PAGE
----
Field Trip 4: This Field Trip (the Rt. 33 transect)

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This exercise is used as a component of a semester-long tectonic synthesis project for the upper-level Stratigraphy, Structure, Tectonics course at James Madison University.

Skills and concepts that students must have mastered

Students should be familiar with describing sedimentary rocks and sedimentary structures. They should have familiarity with depositional environments and their relationship to tectonic events. Students should also be familiar with the mechanics of constructing cross-sections.

How the activity is situated in the course

This is a component of a semester-long project that consists of 4 field trips. This should be presented as the fourth field trip, as it assumes knowledge of stratigraphic, sedimentological, and structural concepts that are introduced in the previous field trips.

Activity Length

The field trip is usually a two-day trip; the virtual version would probably take a similar amount of time with instructor interaction and guidance. The deliverables would take a couple of days of work, especially with instructor evaluation of draft versions.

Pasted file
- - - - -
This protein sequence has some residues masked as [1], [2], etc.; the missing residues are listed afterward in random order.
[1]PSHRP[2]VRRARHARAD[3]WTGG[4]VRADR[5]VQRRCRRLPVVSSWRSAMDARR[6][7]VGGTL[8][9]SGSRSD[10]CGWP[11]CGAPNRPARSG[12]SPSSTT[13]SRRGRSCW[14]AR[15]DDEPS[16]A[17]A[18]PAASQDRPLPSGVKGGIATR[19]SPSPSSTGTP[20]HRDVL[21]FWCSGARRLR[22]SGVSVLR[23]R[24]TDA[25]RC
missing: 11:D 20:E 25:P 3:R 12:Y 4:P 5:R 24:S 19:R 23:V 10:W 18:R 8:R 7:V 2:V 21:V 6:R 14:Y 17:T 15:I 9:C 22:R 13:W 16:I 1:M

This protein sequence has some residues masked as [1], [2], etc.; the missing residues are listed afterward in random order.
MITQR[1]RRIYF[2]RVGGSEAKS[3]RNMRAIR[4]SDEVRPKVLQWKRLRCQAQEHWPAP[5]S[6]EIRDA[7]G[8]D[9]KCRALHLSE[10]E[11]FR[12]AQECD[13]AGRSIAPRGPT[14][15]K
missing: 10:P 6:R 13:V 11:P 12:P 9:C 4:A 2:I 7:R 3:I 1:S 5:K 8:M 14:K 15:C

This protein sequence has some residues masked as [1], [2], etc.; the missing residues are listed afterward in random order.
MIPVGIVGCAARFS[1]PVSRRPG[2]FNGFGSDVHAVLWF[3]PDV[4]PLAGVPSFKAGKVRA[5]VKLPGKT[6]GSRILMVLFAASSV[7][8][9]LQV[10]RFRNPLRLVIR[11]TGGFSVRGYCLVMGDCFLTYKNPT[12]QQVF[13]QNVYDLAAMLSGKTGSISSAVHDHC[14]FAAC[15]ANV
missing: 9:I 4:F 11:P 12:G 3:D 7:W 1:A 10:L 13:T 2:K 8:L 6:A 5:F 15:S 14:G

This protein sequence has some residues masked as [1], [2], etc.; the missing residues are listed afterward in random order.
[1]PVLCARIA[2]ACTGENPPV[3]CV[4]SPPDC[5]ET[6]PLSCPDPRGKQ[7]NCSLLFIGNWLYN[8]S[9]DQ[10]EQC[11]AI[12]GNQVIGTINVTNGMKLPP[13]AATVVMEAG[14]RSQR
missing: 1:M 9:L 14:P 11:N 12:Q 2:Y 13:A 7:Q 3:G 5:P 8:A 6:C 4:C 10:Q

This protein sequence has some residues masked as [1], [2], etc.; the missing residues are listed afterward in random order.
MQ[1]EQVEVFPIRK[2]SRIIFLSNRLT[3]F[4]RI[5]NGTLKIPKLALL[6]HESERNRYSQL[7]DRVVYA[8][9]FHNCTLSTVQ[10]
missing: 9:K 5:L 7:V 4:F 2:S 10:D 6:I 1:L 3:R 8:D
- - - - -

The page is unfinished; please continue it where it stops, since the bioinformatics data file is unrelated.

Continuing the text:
Content/concepts goals for this activity

Accurately describe and interpret stratigraphic and structural features, infer depositional environments, synthesize field data in the context of theoretical tectonic models, describe the tectonic history of a region.

Higher order thinking skills goals for this activity

Higher order thinking skills include: analysis of data, formulation of hypotheses, synthesis of ideas, and critical evaluation of theoretical models in the context of field data.

Other skills goals for this activity

This is usually a team project, so teamwork is important, as are 3-D thinking skills for interpreting geologic structures, and technical writing skills for the geologic/tectonic summary.

Description and Teaching Materials

The Mid-Atlantic Appalachian Orogen Traverse – Field Trip 4 is accessed with the link below; the virtual field trip automatically opens in web Google Earth. It does not run in desktop Google Earth. Once the virtual field trip opens in Google Earth, click on the "Present" button to start the field trip.


The PDF file that describes the exercise and deliverables, is available here: Trip 4 Exercise Handout (Acrobat (PDF) 1.1MB Jun24 21)